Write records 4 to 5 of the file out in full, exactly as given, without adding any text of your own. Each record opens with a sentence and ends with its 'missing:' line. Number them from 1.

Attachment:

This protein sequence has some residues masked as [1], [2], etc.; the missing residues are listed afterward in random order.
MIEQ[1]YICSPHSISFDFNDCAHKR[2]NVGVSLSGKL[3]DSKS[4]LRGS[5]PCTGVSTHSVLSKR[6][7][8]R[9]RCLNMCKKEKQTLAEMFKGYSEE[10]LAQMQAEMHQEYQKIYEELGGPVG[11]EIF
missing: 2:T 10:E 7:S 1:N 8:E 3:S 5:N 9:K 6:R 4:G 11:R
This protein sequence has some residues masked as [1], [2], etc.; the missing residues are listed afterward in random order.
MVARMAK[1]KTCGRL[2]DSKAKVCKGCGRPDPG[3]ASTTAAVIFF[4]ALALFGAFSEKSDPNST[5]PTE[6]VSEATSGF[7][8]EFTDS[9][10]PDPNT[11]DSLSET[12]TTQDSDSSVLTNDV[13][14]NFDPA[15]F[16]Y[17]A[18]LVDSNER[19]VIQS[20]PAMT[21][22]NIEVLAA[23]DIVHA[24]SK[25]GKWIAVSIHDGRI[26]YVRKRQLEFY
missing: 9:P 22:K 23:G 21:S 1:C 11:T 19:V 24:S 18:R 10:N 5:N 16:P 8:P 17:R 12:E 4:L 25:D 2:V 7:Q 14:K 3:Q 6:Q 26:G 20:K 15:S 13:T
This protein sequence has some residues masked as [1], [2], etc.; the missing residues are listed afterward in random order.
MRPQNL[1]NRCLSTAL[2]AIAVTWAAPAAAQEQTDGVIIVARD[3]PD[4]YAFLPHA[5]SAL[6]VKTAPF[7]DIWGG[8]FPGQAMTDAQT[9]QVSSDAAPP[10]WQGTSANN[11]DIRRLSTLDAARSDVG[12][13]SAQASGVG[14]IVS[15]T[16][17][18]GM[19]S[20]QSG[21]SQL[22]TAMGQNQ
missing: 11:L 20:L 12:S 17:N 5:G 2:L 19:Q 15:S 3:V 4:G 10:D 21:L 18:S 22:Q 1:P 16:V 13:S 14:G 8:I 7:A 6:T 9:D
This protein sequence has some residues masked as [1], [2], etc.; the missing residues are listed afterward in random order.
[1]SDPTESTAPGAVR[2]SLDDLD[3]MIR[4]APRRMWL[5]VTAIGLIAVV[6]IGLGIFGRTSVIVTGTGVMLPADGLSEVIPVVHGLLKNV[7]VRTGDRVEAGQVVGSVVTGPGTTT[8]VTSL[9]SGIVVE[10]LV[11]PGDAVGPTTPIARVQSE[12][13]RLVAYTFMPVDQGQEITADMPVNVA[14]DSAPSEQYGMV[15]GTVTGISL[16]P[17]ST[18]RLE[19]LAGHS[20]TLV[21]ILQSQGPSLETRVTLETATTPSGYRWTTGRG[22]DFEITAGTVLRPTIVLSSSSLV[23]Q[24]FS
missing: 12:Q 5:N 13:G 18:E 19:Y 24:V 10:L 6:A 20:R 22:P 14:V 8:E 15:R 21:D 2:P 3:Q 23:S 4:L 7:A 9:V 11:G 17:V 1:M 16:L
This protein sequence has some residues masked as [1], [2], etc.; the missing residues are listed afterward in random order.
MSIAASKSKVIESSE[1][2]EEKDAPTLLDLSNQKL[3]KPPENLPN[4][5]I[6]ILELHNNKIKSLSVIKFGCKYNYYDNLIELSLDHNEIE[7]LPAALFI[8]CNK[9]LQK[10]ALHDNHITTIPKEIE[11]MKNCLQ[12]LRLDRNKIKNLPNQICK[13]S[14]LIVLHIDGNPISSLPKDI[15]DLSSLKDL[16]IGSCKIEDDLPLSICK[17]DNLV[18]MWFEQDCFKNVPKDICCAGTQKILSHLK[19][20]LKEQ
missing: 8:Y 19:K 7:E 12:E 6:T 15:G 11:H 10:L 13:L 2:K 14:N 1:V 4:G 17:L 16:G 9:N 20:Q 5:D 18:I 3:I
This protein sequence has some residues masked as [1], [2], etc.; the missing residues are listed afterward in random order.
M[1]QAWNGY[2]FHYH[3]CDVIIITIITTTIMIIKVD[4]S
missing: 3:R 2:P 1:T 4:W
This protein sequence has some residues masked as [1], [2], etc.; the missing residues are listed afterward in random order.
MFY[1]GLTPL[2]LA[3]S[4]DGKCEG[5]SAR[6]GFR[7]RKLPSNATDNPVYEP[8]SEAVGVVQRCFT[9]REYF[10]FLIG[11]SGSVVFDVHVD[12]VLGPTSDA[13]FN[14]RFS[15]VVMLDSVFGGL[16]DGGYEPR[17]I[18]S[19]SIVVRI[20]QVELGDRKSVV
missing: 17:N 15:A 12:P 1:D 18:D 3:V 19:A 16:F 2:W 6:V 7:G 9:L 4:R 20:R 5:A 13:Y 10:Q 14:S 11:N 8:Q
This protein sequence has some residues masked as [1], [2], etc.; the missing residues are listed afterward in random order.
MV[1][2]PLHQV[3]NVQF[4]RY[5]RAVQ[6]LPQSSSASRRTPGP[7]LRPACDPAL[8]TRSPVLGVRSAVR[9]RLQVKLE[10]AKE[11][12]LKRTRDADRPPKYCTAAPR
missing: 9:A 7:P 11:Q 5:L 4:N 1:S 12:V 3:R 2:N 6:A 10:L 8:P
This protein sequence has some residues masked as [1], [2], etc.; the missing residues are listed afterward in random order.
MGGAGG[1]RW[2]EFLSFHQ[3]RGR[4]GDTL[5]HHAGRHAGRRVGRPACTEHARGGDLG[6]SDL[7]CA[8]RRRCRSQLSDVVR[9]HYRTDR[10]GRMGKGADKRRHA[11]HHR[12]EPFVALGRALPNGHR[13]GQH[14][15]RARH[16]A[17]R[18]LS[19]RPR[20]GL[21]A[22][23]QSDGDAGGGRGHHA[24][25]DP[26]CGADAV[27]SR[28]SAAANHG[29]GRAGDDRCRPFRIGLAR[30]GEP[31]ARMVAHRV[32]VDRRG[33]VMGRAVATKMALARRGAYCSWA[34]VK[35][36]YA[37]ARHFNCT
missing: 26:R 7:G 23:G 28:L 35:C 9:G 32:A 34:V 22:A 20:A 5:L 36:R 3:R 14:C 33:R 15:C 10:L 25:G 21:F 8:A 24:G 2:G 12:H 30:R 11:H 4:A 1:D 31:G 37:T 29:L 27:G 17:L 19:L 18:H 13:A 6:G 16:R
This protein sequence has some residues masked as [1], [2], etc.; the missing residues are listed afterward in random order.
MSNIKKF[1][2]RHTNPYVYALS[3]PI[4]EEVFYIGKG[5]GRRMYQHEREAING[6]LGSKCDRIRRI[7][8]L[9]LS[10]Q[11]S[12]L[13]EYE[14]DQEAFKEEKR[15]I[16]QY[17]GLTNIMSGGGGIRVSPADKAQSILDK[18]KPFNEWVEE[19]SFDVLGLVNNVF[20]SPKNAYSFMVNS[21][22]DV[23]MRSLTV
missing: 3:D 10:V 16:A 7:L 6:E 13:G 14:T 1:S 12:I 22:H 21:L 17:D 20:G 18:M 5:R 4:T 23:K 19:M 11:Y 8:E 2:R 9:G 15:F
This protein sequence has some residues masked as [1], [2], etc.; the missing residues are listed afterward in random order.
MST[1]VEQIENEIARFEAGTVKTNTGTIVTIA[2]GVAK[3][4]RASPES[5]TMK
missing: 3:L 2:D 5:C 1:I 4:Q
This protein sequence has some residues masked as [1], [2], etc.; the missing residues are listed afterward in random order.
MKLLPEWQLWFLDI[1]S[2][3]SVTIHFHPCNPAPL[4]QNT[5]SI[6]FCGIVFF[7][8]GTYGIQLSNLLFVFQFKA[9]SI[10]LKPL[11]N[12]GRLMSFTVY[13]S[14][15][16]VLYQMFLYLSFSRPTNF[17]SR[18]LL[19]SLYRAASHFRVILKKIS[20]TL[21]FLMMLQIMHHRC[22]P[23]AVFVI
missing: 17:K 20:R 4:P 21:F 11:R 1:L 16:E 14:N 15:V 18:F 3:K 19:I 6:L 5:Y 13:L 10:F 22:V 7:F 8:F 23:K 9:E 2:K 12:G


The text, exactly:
This protein sequence has some residues masked as [1], [2], etc.; the missing residues are listed afterward in random order.
[1]SDPTESTAPGAVR[2]SLDDLD[3]MIR[4]APRRMWL[5]VTAIGLIAVV[6]IGLGIFGRTSVIVTGTGVMLPADGLSEVIPVVHGLLKNV[7]VRTGDRVEAGQVVGSVVTGPGTTT[8]VTSL[9]SGIVVE[10]LV[11]PGDAVGPTTPIARVQSE[12][13]RLVAYTFMPVDQGQEITADMPVNVA[14]DSAPSEQYGMV[15]GTVTGISL[16]P[17]ST[18]RLE[19]LAGHS[20]TLV[21]ILQSQGPSLETRVTLETATTPSGYRWTTGRG[22]DFEITAGTVLRPTIVLSSSSLV[23]Q[24]FS
missing: 12:Q 5:N 13:G 18:E 19:Y 24:V 10:L 6:A 20:R 22:P 14:V 8:E 15:R 21:D 2:P 3:Q 23:S 4:L 7:A 9:V 11:G 17:V 1:M 16:L
This protein sequence has some residues masked as [1], [2], etc.; the missing residues are listed afterward in random order.
MSIAASKSKVIESSE[1][2]EEKDAPTLLDLSNQKL[3]KPPENLPN[4][5]I[6]ILELHNNKIKSLSVIKFGCKYNYYDNLIELSLDHNEIE[7]LPAALFI[8]CNK[9]LQK[10]ALHDNHITTIPKEIE[11]MKNCLQ[12]LRLDRNKIKNLPNQICK[13]S[14]LIVLHIDGNPISSLPKDI[15]DLSSLKDL[16]IGSCKIEDDLPLSICK[17]DNLV[18]MWFEQDCFKNVPKDICCAGTQKILSHLK[19][20]LKEQ
missing: 8:Y 19:K 7:E 12:E 6:T 15:G 11:H 10:L 13:L 2:K 14:N 1:V 4:G 17:L 16:G 9:N 20:Q 5:D 18:I 3:I